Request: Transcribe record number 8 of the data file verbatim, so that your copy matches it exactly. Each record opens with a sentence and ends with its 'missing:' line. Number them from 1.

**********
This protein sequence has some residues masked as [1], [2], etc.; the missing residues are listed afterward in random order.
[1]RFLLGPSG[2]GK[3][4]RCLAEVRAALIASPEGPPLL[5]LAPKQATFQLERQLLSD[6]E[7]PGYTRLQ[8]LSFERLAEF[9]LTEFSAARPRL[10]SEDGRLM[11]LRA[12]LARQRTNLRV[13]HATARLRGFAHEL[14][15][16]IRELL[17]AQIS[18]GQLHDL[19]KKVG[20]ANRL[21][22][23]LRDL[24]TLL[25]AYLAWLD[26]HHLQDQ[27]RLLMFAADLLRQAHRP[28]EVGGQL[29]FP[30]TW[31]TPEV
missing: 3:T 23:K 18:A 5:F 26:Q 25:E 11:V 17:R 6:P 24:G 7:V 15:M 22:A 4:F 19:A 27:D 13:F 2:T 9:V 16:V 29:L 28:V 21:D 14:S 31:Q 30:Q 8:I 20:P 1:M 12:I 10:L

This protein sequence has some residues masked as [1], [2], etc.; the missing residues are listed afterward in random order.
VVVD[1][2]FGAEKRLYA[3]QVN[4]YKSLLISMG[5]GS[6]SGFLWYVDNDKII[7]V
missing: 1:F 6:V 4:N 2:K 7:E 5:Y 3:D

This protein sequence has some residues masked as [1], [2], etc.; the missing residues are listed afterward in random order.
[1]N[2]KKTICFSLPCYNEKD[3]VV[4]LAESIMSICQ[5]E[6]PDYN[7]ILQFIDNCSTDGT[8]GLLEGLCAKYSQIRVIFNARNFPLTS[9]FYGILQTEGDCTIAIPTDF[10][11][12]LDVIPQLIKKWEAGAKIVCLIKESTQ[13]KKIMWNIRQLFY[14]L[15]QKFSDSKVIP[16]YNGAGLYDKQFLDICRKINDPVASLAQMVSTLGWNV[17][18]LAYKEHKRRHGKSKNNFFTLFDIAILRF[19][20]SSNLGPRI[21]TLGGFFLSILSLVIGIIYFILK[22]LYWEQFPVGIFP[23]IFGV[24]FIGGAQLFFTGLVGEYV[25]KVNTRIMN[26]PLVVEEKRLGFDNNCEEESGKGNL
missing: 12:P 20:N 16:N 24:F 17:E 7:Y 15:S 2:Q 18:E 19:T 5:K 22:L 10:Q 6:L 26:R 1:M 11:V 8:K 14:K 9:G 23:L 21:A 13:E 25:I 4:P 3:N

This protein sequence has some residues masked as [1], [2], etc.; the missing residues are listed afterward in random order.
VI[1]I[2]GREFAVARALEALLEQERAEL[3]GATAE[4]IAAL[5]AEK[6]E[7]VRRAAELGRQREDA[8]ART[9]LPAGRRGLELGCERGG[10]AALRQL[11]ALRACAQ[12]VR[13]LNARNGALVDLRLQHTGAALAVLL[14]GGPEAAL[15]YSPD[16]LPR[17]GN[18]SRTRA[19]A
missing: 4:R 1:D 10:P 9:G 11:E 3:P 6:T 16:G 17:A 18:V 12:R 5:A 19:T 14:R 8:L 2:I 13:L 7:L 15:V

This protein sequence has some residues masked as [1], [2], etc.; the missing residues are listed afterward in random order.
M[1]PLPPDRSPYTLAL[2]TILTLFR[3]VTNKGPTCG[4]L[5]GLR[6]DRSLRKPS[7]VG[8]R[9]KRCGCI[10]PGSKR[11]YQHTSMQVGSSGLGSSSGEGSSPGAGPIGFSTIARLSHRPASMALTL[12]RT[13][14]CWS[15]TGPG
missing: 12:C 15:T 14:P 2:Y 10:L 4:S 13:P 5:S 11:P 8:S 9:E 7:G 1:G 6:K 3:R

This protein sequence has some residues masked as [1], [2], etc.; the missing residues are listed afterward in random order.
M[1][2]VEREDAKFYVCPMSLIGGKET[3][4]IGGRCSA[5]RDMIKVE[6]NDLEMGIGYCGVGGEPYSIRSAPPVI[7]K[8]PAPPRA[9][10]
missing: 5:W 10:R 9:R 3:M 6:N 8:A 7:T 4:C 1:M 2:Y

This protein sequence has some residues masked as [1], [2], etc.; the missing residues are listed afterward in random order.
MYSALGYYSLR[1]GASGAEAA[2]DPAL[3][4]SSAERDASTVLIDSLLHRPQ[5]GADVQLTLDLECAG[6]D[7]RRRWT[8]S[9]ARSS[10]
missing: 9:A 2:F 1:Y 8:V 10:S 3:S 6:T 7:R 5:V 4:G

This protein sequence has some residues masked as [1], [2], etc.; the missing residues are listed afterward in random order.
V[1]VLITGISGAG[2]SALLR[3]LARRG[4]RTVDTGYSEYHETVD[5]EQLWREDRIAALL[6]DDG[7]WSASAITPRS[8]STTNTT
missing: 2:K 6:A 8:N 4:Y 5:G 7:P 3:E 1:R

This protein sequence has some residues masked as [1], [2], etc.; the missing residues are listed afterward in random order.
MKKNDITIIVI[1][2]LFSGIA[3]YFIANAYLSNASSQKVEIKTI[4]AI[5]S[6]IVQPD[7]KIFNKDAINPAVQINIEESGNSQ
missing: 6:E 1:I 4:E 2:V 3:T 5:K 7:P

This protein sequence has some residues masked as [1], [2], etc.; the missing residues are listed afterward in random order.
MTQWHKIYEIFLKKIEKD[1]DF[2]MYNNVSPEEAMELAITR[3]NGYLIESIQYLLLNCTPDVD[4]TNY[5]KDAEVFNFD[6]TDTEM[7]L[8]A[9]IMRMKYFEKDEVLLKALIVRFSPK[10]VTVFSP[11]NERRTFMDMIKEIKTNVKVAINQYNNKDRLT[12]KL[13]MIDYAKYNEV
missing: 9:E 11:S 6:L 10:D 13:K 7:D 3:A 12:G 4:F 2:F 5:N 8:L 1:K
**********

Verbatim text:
This protein sequence has some residues masked as [1], [2], etc.; the missing residues are listed afterward in random order.
V[1]VLITGISGAG[2]SALLR[3]LARRG[4]RTVDTGYSEYHETVD[5]EQLWREDRIAALL[6]DDG[7]WSASAITPRS[8]STTNTT
missing: 2:K 6:A 8:N 4:Y 5:G 7:P 3:E 1:R